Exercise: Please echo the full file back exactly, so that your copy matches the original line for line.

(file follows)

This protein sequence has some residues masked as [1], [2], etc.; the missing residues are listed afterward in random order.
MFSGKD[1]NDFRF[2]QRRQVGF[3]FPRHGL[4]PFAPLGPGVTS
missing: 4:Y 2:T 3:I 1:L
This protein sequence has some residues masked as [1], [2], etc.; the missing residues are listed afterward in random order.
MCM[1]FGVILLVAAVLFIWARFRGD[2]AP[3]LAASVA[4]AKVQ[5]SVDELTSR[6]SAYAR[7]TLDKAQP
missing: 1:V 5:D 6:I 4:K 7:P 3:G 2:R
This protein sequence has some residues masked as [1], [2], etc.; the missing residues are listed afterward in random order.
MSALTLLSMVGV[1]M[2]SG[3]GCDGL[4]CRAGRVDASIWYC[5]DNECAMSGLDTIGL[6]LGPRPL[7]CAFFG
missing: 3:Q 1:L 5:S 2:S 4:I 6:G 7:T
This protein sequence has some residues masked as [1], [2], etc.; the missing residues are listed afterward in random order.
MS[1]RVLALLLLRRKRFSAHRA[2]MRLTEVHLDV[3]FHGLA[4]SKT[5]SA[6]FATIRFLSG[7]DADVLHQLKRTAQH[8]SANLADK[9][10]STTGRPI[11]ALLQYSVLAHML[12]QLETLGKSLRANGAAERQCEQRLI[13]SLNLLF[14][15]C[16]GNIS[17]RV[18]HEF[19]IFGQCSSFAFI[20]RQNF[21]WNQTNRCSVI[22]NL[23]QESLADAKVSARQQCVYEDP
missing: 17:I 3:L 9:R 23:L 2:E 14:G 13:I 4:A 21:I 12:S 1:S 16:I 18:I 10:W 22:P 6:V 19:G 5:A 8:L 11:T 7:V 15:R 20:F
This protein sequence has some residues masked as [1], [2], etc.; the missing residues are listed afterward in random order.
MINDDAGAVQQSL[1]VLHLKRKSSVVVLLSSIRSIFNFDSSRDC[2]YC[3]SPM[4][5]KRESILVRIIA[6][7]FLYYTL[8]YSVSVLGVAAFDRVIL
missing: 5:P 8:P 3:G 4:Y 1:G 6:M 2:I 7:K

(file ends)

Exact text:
This protein sequence has some residues masked as [1], [2], etc.; the missing residues are listed afterward in random order.
MFSGKD[1]NDFRF[2]QRRQVGF[3]FPRHGL[4]PFAPLGPGVTS
missing: 4:Y 2:T 3:I 1:L
This protein sequence has some residues masked as [1], [2], etc.; the missing residues are listed afterward in random order.
MCM[1]FGVILLVAAVLFIWARFRGD[2]AP[3]LAASVA[4]AKVQ[5]SVDELTSR[6]SAYAR[7]TLDKAQP
missing: 1:V 5:D 6:I 4:K 7:P 3:G 2:R
This protein sequence has some residues masked as [1], [2], etc.; the missing residues are listed afterward in random order.
MSALTLLSMVGV[1]M[2]SG[3]GCDGL[4]CRAGRVDASIWYC[5]DNECAMSGLDTIGL[6]LGPRPL[7]CAFFG
missing: 3:Q 1:L 5:S 2:S 4:I 6:G 7:T
This protein sequence has some residues masked as [1], [2], etc.; the missing residues are listed afterward in random order.
MS[1]RVLALLLLRRKRFSAHRA[2]MRLTEVHLDV[3]FHGLA[4]SKT[5]SA[6]FATIRFLSG[7]DADVLHQLKRTAQH[8]SANLADK[9][10]STTGRPI[11]ALLQYSVLAHML[12]QLETLGKSLRANGAAERQCEQRLI[13]SLNLLF[14][15]C[16]GNIS[17]RV[18]HEF[19]IFGQCSSFAFI[20]RQNF[21]WNQTNRCSVI[22]NL[23]QESLADAKVSARQQCVYEDP
missing: 17:I 3:L 9:R 23:L 2:E 14:G 13:I 4:A 21:I 12:S 1:S 16:I 18:I 10:W 22:P 6:V 19:G 5:A 8:L 11:T 7:V 15:R 20:F
This protein sequence has some residues masked as [1], [2], etc.; the missing residues are listed afterward in random order.
MINDDAGAVQQSL[1]VLHLKRKSSVVVLLSSIRSIFNFDSSRDC[2]YC[3]SPM[4][5]KRESILVRIIA[6][7]FLYYTL[8]YSVSVLGVAAFDRVIL
missing: 5:P 8:P 3:G 4:Y 1:G 6:M 2:I 7:K